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Gonzaga Law Professor Ann Murphy Earns Second Fulbright Grant to Teach in China

Professor Murphy with her students during her last Fulbright-sponsored teaching experience in China.

Professor Murphy (center) with her students during her last Fulbright-sponsored teaching experience in China.

SPOKANE, Wash. – Gonzaga University School of Law Professor Ann Murphy has, for the second time in seven years, received a Fulbright grant to teach law in China. Starting in late August, Murphy will reside in China and teach for 10 months at the Shanghai University of Finance and Economics (SUFE) Law School.

Murphy will teach two English language comparative law classes as a Distinguished Chair Lecturer. While both classes will be taught in English, all students will be Chinese. SUFE was founded in 1917 and serves as a University that focuses on applied economics and management with approximately 22,000 students.

“The thing I am most looking forward to is meeting the students and faculty,” Murphy said. “I have made lifelong friendships with so many people I was able to meet the last time I was there.”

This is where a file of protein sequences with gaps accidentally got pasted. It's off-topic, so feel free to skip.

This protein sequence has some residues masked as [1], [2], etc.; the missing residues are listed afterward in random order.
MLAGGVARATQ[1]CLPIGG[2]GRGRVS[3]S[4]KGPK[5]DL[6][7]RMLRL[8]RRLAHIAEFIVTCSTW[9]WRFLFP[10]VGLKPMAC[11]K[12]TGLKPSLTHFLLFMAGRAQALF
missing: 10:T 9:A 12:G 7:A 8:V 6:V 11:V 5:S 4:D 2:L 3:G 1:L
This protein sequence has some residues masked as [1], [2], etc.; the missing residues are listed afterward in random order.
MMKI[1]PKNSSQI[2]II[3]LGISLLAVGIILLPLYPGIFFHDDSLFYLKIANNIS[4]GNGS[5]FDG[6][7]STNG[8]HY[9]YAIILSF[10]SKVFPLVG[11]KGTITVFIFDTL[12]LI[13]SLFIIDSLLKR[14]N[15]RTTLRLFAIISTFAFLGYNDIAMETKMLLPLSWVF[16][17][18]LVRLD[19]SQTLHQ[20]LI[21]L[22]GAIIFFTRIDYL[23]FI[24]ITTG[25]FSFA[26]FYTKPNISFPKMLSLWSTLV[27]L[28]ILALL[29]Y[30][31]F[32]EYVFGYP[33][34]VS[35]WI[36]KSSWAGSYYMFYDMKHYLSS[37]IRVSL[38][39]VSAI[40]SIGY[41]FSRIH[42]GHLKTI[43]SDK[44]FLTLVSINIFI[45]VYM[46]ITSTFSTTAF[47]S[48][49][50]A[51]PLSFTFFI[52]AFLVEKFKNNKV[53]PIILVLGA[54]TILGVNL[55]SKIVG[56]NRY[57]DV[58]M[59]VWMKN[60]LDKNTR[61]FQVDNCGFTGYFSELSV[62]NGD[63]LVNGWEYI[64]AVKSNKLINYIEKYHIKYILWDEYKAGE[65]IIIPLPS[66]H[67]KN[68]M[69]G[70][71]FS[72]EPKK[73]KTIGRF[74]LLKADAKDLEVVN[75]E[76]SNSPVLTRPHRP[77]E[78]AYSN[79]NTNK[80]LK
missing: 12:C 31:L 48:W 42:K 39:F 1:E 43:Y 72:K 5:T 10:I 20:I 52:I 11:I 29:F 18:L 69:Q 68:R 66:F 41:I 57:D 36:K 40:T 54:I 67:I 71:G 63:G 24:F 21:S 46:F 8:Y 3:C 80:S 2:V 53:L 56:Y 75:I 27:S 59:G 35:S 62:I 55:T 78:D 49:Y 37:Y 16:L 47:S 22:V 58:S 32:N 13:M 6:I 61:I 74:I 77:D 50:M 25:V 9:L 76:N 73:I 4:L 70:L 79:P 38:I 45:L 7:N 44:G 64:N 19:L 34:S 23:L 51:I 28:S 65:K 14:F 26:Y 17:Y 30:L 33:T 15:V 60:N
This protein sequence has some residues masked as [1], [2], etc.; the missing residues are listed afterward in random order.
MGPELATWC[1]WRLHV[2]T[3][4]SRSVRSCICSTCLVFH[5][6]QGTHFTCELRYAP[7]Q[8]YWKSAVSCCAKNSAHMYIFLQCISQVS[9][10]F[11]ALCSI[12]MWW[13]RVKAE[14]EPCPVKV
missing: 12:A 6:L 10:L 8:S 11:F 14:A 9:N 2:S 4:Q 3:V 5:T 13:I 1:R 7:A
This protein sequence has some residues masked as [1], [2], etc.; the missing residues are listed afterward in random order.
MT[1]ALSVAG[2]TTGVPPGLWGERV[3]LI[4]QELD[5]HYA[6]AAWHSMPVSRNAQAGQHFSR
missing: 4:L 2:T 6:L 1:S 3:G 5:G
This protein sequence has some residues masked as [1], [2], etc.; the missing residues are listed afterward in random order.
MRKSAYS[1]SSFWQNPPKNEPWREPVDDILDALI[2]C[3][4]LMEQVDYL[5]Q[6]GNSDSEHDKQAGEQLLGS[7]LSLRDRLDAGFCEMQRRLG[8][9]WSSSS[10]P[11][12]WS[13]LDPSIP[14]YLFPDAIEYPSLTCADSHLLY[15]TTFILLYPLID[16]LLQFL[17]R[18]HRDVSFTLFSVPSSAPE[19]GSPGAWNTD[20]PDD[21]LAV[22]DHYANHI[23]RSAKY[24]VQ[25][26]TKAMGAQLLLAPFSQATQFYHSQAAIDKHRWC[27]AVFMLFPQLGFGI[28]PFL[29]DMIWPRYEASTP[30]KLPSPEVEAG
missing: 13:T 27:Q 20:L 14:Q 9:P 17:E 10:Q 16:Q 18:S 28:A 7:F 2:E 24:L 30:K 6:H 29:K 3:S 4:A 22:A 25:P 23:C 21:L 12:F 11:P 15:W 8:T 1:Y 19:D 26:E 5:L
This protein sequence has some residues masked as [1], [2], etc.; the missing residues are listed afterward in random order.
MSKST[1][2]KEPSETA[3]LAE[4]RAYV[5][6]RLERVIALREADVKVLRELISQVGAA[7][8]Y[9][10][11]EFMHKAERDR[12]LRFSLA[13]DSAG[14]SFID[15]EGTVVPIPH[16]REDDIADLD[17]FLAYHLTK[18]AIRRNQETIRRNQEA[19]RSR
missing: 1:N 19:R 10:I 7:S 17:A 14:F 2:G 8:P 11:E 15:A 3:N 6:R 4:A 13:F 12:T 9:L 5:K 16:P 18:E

Previously, Murphy had a Fulbright grant to teach at two universities in Beijing.

Previously, Professor Murphy taught at two universities in Beijing.

In the 2007-08 academic year, Murphy was one of 28 teaching Fulbright scholars and one of eight legal professors who received Fulbright grants. At that time, she taught at two schools in Beijing: Central University of Finance and Economics and China University of Political Science and Law. Due to federal funding cuts, there are only seven total Fulbright grants for teaching this year, and Murphy is the only law professor who was offered the prestigious award.

“The Fulbright program is tremendous. The true goal is building communication and sharing cultures,” explained Murphy. “If we better understand each other, the more likely we are never to have to engage in combat.”

The Fulbright Program is the flagship international educational exchange program sponsored by the U.S. government. It is designed to increase mutual understanding between the people of the United States and the people of other countries.

“To say this is a gift is really an understatement,” Murphy said. “I am unbelievably fortunate to receive a second Fulbright and I am thankful to Congress and private individuals and groups for funding this amazing program.”

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